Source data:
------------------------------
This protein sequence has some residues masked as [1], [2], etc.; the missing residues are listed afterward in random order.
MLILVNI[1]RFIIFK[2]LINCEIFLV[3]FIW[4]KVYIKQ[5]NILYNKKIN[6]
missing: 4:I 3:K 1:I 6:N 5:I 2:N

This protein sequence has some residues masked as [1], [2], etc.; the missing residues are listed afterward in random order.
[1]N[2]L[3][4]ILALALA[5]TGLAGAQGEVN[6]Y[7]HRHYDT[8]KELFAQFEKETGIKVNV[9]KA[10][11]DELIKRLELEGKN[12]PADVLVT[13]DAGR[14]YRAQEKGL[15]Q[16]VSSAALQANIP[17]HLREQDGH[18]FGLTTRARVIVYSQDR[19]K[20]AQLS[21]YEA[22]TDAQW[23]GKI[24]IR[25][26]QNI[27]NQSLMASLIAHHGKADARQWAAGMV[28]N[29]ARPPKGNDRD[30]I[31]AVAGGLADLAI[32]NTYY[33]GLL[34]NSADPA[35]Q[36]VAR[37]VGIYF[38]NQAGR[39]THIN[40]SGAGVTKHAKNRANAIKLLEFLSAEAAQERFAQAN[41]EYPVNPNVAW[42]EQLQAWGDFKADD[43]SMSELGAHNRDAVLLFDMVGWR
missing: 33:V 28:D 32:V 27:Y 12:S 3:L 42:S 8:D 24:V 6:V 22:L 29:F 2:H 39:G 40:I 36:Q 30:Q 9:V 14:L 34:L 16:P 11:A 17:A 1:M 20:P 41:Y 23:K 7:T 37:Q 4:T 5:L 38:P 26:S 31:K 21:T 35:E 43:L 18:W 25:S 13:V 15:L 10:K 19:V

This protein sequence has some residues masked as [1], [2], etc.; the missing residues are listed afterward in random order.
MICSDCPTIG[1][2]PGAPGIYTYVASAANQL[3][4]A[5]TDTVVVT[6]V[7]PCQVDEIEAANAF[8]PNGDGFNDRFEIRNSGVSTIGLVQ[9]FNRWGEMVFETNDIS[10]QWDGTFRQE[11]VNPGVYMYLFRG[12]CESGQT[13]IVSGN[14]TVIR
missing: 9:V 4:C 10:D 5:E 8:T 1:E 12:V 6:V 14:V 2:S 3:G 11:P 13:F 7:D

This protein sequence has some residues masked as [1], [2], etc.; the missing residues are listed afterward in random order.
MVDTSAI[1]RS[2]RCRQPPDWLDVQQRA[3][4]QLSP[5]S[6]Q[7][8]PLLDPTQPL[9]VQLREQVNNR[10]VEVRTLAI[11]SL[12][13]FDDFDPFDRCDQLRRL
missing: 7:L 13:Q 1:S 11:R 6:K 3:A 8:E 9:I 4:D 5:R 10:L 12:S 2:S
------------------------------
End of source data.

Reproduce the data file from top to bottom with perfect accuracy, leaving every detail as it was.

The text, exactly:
This protein sequence has some residues masked as [1], [2], etc.; the missing residues are listed afterward in random order.
MLILVNI[1]RFIIFK[2]LINCEIFLV[3]FIW[4]KVYIKQ[5]NILYNKKIN[6]
missing: 4:I 3:K 1:I 6:N 5:I 2:N

This protein sequence has some residues masked as [1], [2], etc.; the missing residues are listed afterward in random order.
[1]N[2]L[3][4]ILALALA[5]TGLAGAQGEVN[6]Y[7]HRHYDT[8]KELFAQFEKETGIKVNV[9]KA[10][11]DELIKRLELEGKN[12]PADVLVT[13]DAGR[14]YRAQEKGL[15]Q[16]VSSAALQANIP[17]HLREQDGH[18]FGLTTRARVIVYSQDR[19]K[20]AQLS[21]YEA[22]TDAQW[23]GKI[24]IR[25][26]QNI[27]NQSLMASLIAHHGKADARQWAAGMV[28]N[29]ARPPKGNDRD[30]I[31]AVAGGLADLAI[32]NTYY[33]GLL[34]NSADPA[35]Q[36]VAR[37]VGIYF[38]NQAGR[39]THIN[40]SGAGVTKHAKNRANAIKLLEFLSAEAAQERFAQAN[41]EYPVNPNVAW[42]EQLQAWGDFKADD[43]SMSELGAHNRDAVLLFDMVGWR
missing: 33:V 28:D 32:V 27:Y 12:S 3:L 42:S 8:D 24:V 6:V 22:L 29:F 2:H 39:G 40:I 36:Q 30:Q 9:V 14:L 34:L 16:P 11:A 17:A 1:M 20:P 41:Y 23:K 7:T 37:Q 4:T 5:L 38:P 26:S 31:K 21:T 35:E 43:L 18:W 25:S 13:V 15:L 10:K 19:V

This protein sequence has some residues masked as [1], [2], etc.; the missing residues are listed afterward in random order.
MICSDCPTIG[1][2]PGAPGIYTYVASAANQL[3][4]A[5]TDTVVVT[6]V[7]PCQVDEIEAANAF[8]PNGDGFNDRFEIRNSGVSTIGLVQ[9]FNRWGEMVFETNDIS[10]QWDGTFRQE[11]VNPGVYMYLFRG[12]CESGQT[13]IVSGN[14]TVIR
missing: 9:V 4:C 10:D 5:E 8:T 1:E 12:V 6:V 14:V 2:S 3:G 11:P 13:F 7:D

This protein sequence has some residues masked as [1], [2], etc.; the missing residues are listed afterward in random order.
MVDTSAI[1]RS[2]RCRQPPDWLDVQQRA[3][4]QLSP[5]S[6]Q[7][8]PLLDPTQPL[9]VQLREQVNNR[10]VEVRTLAI[11]SL[12][13]FDDFDPFDRCDQLRRL
missing: 7:L 13:Q 1:S 11:R 6:K 3:A 8:E 9:I 4:D 5:R 10:L 12:S 2:S